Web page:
Fu Manchu releases their 12th studio album, Clone of the Universe.

Fuzz-rock originators latest release reminds modern stoners where it all began.

By James Cook

    In the late 70s, skateboarding began to emerge from its Southern California home into the public eye. Not 20 years earlier, surf culture had infiltrated pop culture from the same beaches, serenaded by Dick Dale’s new style of quickened, Fender amp-blowing surf rock. As skate culture grew into the 80s, its own soundtrack began to play. Bands like Kyuss and Mondo Generator layed heavy fuzz tones over repeating blues riffs, meshing perfectly with checkered Vans and bombing California hills on four wheels. At the helm of this sound was Orange County, CA natives, Fu Manchu. Since their first release in 1990 (a single entitled “Kept Between Trees”), Fu Manchu has released 11 studio albums and a slew of singles, compilations, and live albums. Records like 1997’s The Action is Go, or 2000 King of the Road solidified Fu Manhcu’s up-tempo, fuzz-groove sound, continually setting the standard for any variation of the Stoner Rock genre. Almost 30 years later, on February 9th, 2018, Fu Manchu will be releasing their 12th full length album, Clone of the Universe, on At the Dojo Records, owned by members of Fu Manchu.

    Fu Manchu is kicking off 2018 with the same old-style methods they’ve always used - put out a great album and tour it. They begin playing The Troubadour, in Los Angeles, CA, on February 9th. From there, Fu Manchu will take Clone of the Universe through Europe, back to the States, ending at Denver, CO’s Streets of London Pub, on May 22nd (already sold out). If anyone wasn’t sure, Fu Manchu hasn’t lost a step. This album is as rauckas as any they’ve made, yet also shows Fu stretching to other, doom and psychedelic corners of the fuzz-verse. Clone of… wastes no time with filler, as each track clocks in at a crisp 3 to 4 minutes. The album ends, however, with 18+ minute jam saga, featuring an appearance by Rush guitarist Alex Lifeson.

    Clone of the Universe’s opening track, “Intelligent Worship” comes out of the gate with a furious drum intro, holding down one of many massive guitar riffs. Fu Manchu has always been known for huge, wall-of-sound tones, but there’s a certain presence on Clone of the Universe that stands out to me. The guitars are hearty and aggressive, occasionally thrown through some sort of shifting, swirling effect. Fu Manchu creates an atmosphere that is muddy and huge, yet energetic and unobtrusive. As always, Scott Hill’s vocals are there throughout, adding rhythmic nuance and distinction to the waves of fuzz.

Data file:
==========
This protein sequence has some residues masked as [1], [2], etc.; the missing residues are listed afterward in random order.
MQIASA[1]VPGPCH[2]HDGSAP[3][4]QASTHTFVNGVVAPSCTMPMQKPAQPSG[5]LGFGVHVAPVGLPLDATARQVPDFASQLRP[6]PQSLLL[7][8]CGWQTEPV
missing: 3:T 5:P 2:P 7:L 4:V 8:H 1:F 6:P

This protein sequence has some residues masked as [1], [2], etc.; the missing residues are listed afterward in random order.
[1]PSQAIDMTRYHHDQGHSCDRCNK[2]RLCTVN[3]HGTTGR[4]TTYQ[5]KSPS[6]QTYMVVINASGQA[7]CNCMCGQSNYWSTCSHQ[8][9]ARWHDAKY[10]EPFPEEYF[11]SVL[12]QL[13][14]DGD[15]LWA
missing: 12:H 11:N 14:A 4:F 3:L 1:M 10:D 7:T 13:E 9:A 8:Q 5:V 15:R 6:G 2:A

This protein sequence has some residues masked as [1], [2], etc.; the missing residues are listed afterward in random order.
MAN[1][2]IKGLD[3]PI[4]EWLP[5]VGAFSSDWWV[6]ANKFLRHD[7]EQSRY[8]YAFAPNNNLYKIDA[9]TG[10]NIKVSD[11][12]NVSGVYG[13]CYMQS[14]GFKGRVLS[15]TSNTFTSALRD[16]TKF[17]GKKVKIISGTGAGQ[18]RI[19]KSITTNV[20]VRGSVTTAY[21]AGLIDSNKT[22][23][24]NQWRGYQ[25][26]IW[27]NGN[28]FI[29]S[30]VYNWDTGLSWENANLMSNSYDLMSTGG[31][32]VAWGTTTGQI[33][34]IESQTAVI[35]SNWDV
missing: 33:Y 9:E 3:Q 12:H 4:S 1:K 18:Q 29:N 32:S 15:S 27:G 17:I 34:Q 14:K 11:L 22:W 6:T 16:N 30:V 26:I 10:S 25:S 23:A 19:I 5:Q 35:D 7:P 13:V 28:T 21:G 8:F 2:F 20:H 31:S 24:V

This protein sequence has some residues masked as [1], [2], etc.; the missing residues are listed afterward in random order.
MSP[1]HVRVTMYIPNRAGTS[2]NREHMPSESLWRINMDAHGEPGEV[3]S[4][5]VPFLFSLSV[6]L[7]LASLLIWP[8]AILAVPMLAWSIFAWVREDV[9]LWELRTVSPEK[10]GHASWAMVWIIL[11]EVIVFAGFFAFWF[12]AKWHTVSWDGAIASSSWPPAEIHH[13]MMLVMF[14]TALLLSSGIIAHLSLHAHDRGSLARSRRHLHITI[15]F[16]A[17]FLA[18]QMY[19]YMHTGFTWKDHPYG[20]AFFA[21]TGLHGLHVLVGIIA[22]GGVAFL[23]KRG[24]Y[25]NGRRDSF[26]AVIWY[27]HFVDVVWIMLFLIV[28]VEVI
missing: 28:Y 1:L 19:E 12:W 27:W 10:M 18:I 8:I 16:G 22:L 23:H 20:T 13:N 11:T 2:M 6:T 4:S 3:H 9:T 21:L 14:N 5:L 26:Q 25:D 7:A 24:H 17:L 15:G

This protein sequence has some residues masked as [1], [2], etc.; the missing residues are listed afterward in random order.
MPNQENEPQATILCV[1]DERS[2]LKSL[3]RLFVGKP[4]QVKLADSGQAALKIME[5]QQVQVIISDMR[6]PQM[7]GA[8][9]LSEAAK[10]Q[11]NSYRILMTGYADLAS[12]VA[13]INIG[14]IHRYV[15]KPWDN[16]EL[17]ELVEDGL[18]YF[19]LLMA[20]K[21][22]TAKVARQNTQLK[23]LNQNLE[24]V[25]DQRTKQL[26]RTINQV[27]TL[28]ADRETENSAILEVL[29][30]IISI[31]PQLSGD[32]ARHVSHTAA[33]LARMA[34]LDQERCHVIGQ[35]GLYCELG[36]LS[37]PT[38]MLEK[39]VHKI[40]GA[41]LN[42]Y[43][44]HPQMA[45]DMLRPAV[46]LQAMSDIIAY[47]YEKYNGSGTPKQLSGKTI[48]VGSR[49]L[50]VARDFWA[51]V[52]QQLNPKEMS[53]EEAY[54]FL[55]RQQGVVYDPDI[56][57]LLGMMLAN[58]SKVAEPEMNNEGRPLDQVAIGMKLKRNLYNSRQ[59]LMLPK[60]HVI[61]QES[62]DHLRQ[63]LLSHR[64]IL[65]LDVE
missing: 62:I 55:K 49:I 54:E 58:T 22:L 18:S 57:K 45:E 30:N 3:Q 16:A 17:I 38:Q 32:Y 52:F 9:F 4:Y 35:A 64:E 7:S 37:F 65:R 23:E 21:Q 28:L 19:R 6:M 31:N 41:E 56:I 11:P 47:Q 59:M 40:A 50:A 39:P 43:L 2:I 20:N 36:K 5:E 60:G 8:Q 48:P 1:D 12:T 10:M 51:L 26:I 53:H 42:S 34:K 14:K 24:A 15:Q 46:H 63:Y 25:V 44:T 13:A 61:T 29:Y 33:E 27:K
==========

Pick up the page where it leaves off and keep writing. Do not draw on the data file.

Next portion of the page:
Fu Manchu’s career as a band has already been set. Their 2014 release, Gigantoid, was a solid release in its own light, which they brought to their fans live in accompanying tours, just the same. Clone of the Universe isn’t just another good album for the discography, it’s one of the better albums to come under the Stoner Rock umbrella. It’s early, but I wouldn’t be surprised to see it on some best-of lists for 2018 Their trademark barreling-down-the-highway double-time is definitely there, in songs like “Intelligent Worship” and title track, “Clone of the Universe”. Tracks like “Slower Than Light” and the closing “Il Monstro Atomico”, however, lie back in sub-60 bpm stoner grooves, touching on the dark and dissonant voices of the doom metal (Check the intro to “(I’ve Been) Hexed”).

    With all the psychedelic, fuzz-inspired music coming out right now, it’s humbling to have Fu Manchu come out and put out an album of this caliber. There’s more I could say on Clone of the Universe, but really all I want to do is skate and listen to it again. Almost 30 years after their first release, Fu Manchu has kept alive the same spirit and intensity that earned them the title of fuzz-rock originators. They seem like they still thoroughly enjoy what they’re doing, a vibrancy that’s communicated on this new album. Whether you’ve been a fan since Fu Manchu albums were on tape or new to the Stoner style, Clone of the Universe is everything it can and should be. Of course, the magnitude of Fu Manchu can’t be understood until one’s legs are shaken by blaring guitar and bass speakers, so do what you can to see them live. All dates and information can be found at https://fu-manchu.com.